This article discusses the ethical and methodological issues associated with boredom experienced by human participants during psychological experiments. Ways are suggested in which informed consent, briefing, and debriefing can be used to prevent or remedy boredom induced during experiments. We address methodological and ethical concerns, and we discuss the advantages of the proposed approach for experimenters' practice and training of undergraduate students. Future directions for much needed research on these topics are also emphasized.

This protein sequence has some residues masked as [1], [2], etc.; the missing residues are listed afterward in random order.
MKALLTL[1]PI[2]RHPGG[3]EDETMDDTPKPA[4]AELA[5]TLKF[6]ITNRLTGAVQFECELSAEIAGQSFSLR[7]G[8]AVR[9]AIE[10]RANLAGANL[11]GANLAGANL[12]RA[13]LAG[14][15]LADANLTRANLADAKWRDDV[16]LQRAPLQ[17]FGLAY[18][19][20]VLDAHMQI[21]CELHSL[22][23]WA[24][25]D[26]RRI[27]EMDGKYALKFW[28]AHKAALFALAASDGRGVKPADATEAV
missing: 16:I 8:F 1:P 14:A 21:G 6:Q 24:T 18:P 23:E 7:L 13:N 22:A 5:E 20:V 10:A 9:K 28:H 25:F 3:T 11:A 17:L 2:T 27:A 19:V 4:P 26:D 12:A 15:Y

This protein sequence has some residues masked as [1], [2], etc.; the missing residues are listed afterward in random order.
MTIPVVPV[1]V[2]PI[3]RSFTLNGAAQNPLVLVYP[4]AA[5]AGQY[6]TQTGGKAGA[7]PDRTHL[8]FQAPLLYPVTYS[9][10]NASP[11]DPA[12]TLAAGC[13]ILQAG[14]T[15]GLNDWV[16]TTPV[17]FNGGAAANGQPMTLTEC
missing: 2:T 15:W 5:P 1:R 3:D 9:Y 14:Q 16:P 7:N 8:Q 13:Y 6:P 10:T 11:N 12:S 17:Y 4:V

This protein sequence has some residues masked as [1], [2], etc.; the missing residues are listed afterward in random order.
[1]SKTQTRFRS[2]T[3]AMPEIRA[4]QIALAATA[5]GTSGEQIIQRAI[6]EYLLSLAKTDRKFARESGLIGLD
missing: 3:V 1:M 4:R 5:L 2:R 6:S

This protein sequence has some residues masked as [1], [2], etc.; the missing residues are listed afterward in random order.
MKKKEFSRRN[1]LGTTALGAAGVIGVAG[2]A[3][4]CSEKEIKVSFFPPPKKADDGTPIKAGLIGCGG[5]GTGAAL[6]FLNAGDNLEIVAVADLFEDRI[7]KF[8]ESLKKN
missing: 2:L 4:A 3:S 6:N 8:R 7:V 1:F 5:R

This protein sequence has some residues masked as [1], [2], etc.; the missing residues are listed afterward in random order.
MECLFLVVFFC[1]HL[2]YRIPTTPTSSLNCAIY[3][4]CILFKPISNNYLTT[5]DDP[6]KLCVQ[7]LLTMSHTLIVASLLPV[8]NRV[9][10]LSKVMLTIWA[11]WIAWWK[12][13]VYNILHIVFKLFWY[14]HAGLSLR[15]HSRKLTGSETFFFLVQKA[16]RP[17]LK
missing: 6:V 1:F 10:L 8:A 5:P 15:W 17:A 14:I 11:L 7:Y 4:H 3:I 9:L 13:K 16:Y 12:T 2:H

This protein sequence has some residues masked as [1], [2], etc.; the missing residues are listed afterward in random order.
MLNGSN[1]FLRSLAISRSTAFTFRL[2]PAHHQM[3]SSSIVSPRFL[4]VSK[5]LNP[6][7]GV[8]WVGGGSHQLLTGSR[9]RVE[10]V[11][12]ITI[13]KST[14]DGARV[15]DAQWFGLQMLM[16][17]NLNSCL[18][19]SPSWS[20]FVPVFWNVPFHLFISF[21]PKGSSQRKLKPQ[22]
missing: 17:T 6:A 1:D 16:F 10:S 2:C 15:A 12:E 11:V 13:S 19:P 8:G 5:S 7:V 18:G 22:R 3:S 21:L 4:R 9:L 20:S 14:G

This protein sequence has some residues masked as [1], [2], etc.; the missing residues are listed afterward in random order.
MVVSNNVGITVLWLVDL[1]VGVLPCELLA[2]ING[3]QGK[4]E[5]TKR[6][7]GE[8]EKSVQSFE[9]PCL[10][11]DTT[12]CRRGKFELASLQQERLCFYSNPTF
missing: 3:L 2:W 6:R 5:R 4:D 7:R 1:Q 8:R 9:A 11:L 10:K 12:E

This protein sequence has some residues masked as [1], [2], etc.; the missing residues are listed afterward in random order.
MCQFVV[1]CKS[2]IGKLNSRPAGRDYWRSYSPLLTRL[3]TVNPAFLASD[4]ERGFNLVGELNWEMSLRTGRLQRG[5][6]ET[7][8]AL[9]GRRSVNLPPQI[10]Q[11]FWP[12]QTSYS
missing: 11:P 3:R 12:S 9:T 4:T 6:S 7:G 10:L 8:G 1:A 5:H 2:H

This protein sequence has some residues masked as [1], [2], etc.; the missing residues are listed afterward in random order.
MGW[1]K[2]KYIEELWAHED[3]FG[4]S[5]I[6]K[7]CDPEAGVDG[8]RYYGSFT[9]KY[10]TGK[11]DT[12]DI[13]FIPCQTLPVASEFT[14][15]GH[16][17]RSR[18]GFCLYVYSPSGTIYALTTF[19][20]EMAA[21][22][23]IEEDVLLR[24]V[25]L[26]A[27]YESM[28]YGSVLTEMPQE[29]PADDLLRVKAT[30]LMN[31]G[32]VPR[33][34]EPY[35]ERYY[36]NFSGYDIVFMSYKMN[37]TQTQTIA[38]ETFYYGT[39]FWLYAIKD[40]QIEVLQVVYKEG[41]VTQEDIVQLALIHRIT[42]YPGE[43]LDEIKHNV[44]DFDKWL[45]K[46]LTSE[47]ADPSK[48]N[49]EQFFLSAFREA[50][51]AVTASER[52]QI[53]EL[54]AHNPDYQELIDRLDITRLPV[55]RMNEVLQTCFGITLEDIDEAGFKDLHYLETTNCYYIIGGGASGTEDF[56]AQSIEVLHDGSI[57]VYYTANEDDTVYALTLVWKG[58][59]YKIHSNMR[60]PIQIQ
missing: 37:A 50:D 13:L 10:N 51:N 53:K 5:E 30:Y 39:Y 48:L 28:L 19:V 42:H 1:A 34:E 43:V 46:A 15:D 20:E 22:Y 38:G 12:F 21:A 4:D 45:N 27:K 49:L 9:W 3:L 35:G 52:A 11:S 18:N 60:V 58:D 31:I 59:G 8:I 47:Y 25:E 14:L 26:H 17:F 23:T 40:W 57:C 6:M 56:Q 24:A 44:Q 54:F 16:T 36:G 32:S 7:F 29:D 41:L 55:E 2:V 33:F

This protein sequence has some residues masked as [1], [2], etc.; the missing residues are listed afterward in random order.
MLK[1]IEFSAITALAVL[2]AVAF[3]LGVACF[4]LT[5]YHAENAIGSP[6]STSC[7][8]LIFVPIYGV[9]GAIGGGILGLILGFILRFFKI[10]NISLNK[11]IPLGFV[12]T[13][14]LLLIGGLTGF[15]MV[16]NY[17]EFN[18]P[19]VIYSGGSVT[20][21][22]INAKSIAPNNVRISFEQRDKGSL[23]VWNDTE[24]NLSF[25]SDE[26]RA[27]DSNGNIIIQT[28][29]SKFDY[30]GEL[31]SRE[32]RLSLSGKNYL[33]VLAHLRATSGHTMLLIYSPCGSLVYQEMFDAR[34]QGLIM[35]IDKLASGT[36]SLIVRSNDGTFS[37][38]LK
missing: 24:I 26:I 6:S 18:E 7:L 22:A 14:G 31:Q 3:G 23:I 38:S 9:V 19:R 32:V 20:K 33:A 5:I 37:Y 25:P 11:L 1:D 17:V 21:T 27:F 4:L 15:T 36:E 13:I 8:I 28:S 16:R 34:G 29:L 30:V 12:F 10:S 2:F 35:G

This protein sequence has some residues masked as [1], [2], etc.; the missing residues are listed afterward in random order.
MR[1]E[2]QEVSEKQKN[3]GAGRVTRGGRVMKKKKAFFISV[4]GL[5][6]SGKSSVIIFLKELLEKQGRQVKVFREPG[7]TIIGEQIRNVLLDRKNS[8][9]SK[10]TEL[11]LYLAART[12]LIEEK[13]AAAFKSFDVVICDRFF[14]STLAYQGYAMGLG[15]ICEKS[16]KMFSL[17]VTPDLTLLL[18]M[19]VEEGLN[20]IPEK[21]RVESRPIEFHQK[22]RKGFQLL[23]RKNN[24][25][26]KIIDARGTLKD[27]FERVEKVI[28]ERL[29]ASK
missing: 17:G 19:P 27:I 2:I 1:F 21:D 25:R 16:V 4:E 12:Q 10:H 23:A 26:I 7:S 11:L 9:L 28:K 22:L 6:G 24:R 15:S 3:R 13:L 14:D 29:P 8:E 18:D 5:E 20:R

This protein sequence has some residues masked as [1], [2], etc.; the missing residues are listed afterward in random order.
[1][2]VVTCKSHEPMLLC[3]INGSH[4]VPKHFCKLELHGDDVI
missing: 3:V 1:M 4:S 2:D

Additional Metadata
Keywords Boredom, Debriefing, Ethical guidelines, Human participants, Inconvenience, Informed consent
Persistent URL dx.doi.org/10.1207/S15327019EB1202_4
Journal Ethics and Behavior
Citation
D'Angiulli, A, & LeBeau, L.S. (Lavonia Smith). (2002). On boredom and experimentation in humans. Ethics and Behavior, 12(2), 167–176. doi:10.1207/S15327019EB1202_4